City manager Jon Jennings had a busy, busy bunch of meetings over the weekend he told members of the Economic Development Committee this afternoon. First, he met with two leaders of the lobster lobby; Willis Spear and Keith Lane. That was on Saturday. Then, Jennings met with some pier owners. That was Sunday. Then he met with David Bateman. That was on Monday. The contents of all these conversations were not divulged. There was nothing in writing either.
Jennings said he understands that the lobster lobby is trying to “preserve their livelihoods for their kids and grandkids.” They are also looking for space to store their gear and believe they are being crowded out by commercialism. Although David Bateman, developer of the exclusive Inn at Diamond Cove, has amended his application to remove plans for a hotel from the wharf, fishermen remain concerned about what might replace that project.
The last item on the agenda was an executive session by the Committee, Greg Mitchell, Director of the Economic Development office and Jennings to discuss a sale opportunity of the city owned Fort McKinley Hospital, on Great Diamond Island, near the Bateman Inn. It’s a tax-acquired property.
Chair of the EDC asked Jennings about zoning issues. Jennings responded that “It’s so serious that we have planned a planning board workshop for January 22. A draft for an ordinance change to eliminate any contract zoning in the waterfront zone will be presented.” It also needs to go to the City Council for approval, but no problems are anticipated there. Jennings said that in an depth discussion about TIF will be conducted during a February meeting. Jennings did not mention the concern the lobster lobby has over the disappearing number of parking spaces on the waterfront. The expected opening of the 200-seat seafood restaurant, Luke’s, on Portland Pier this spring is an example.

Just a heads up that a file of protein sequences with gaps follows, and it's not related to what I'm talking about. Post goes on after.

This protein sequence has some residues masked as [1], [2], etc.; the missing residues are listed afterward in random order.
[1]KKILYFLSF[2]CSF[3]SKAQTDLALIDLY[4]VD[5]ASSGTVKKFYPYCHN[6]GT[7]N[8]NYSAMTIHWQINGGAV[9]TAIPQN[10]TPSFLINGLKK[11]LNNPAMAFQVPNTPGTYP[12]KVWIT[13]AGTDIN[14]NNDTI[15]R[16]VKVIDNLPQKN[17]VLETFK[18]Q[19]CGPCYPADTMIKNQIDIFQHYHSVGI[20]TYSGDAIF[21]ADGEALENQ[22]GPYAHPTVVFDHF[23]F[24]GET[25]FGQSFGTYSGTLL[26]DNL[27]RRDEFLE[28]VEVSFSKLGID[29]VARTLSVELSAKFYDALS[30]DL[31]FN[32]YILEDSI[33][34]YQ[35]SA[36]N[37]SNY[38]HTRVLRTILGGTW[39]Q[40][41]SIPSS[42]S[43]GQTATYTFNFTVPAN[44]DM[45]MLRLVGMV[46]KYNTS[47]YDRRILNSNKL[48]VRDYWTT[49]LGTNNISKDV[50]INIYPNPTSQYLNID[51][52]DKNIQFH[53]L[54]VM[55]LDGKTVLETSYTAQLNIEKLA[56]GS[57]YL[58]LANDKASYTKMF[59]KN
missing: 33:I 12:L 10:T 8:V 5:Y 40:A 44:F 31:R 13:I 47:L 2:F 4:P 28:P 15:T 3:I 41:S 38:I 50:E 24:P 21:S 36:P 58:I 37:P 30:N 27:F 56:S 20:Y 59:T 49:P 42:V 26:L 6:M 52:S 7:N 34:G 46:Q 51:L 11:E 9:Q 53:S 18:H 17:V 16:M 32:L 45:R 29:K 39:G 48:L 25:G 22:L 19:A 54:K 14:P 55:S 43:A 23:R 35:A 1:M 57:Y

Last year the EDC had said in response to a request from the hospitality industry that a feasibility study would be outsourced early this year to determine whether or not a
Convention Center was a realistic project. Councilor Spencer Thibodeau, a member of the ED Committee, said he had healthy skepticism about the feasibility of a Convention Center for Portland and that a feasibillty study needs to be done. This is a project that the tourist lobby has long supported. Whether or not there will ever be a Portland Landing, currently Amethyst Parking Lot, is unclear. However, some of the $1. million from the sale of the WEX property to the city will finance crucial stone wall work that needs to be done in the area.
Jennings said there are other projects for the EDC to review in the future, but it is premature to publicly reveal them. Something about a new graduate school, maybe?